image

Like Tucson, the garden is flourishing, and whether you get there by road or by rail, Maynards Market + Kitchen is worth a stop.

Maynards


Next Agave Heritage Festival events in Downtown Tucson:

  • May 4, 6pm: Tucson City of Gastronomy Seminar at Maynards Market & Kitchen Drawing Room. $15
  • May 4, 7pm: Mezcal and Chocolate Pairing Seminar at Maynards Market & Kitchen Drawing Room. $15
  • May 4, 7pm: Mezcrawl at participating bars in Downtown Tucson. $25-40



We were guests of Hotel Congress and Maynards Market + Kitchen.

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Century Plant Blooms, Tequila Making and Pulque Therapy

Posted by on May 2, 2017 in Travel | 0 comments

I used to believe that a century plant bloomed once every hundred years.

Agave

Turns out it’s a rare event but not that rare.

A century plant/agave will bloom once in its (10-30 year) lifetime, using all the energy it has saved up in the form of sugars to shoot up a single, brilliant flowering stalk.

And then it dies.

image

Which is the depressing part. (It should probably be called the decade plant.)

So let’s focus on a happier part of that story: sugar.

If you happen to harvest an agave plant after it has had years to store up sugar but before it spends it all to go out in a blaze of glory, then all that sweetness can be yours.

agave

The edible part of the agave plant is well guarded by layers of pointed, spiny leaves in every direction.

Cut those off (carefully!) and you get to the head of the plant. (In Spanish, it’s called la piña, because it looks like a pineapple.) And that is where the sugar is hidden.

Agave

A few hours (or maybe days) in an oven or roasting pit, and it will be ready to eat or mash up for syrup or liquor.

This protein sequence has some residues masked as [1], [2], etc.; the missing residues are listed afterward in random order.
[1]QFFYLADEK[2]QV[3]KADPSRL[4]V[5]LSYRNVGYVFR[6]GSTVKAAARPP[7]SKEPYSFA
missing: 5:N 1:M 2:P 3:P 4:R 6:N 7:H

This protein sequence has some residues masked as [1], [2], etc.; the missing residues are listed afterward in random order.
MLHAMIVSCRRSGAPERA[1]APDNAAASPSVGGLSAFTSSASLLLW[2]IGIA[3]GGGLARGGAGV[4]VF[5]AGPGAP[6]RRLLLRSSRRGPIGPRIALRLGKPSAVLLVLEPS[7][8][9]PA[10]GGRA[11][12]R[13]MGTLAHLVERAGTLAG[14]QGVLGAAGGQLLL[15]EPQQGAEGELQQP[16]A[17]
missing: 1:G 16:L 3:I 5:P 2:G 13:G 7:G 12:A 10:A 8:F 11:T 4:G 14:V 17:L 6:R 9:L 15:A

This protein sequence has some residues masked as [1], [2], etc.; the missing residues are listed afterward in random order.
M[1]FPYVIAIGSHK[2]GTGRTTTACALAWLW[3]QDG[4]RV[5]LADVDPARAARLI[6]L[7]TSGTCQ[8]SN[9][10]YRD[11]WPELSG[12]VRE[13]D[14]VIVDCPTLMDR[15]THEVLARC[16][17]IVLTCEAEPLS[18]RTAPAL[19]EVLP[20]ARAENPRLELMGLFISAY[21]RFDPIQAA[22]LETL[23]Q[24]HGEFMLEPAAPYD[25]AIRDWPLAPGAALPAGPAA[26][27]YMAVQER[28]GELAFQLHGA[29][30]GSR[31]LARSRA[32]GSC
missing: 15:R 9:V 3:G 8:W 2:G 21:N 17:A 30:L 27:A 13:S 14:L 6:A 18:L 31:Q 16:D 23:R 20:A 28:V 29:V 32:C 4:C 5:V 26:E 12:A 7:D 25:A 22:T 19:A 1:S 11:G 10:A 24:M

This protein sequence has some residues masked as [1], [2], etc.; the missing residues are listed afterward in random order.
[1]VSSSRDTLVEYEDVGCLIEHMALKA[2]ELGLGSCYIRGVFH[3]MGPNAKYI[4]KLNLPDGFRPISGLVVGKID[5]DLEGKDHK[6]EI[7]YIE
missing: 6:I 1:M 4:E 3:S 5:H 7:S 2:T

roasted agave

I may be oversimplifying a bit, but this gives you the basic idea.

Now let’s talk tequila. It’s only tequila if it is made from the blue agave plant and comes from certain regions in Mexico (the same way sparkling wine can only be called “champagne” if it’s from a specific part of France).

Tequila

The roasted, mashed up agave liquid gets fermented and distilled to become silver (in Spanish, blanco, “white”) tequila. You can drink it that way or change the flavor by allowing it to age in barrels. If it has been aged (“rested”) two months to a year, it’s known as reposado. If it’s been aged longer than a year, it’s añejo. I’m not a tequila expert, but silver tequila is said to have a brighter flavor, while reposados and añejos are said to be more mellow.

Tequila is just one type of mezcal, an umbrella term for any distilled alcoholic beverage made from any species of agave. There are regional variations throughout Mexico, including bacanora, sotol, and others only available locally.

Century plant blooms

Pulque is a drink made from agave that’s not distilled, so it’s not a mezcal. It is fermented, however, and alcoholic enough to cause early Spanish missionaries to accuse local populations of being constantly drunk on it. But, really, people probably would’ve been drinking a lot less if they didn’t have Spanish colonizers all up in their business.

Anyway, Mezcal PhD has a really useful article and chart of agave beverages.

Now that we’ve cleared that up, along with the fact that it doesn’t take agave a century to bloom and that tequila is made from agave that hasn’t bloomed, I have another thing for you to think about.

Desert

Agave typically grows in higher elevation deserts that get more rainfall than Tucson. However, as I mentioned yesterday, agave was one of the crops grown there centuries ago. (You’ll notice agaves showing up around 0:36 on my Mount Lemmon video, after we’ve gained some elevation and left the saguaros behind.)

The riddle: How could this have been this possible?

Feel free to share your theories, and I’ll fill you in on what I learned in a post later this week!


 

The Agave Heritage Festival goes through May 7 in Downtown Tucson!

Next events:

  • May 3, 12pm: Lecture on Mezcal Origins + Future by Ana Valenzuela in Haury Auditorium at University of Arizona. Free.
  • May 3, 3pm: Agave Heritage Festival Week Proclamation from Tucson Mayor Rothschild in Hotel Congress lobby. Free.

image

– More Agave Info –

If you want to go down a historical rabbit hole about pulque and cochineal in colonial Mexico, this should get you started…




 

We were guests of Hotel Congress, one of the presenters of the festival.

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Agave Heritage Week

Posted by on May 1, 2017 in Craft, Travel | 3 comments

Can you name all the U.S. cities that have the UNESCO “City of Gastronomy” designation?

image
There’s actually only one: Tucson, Arizona.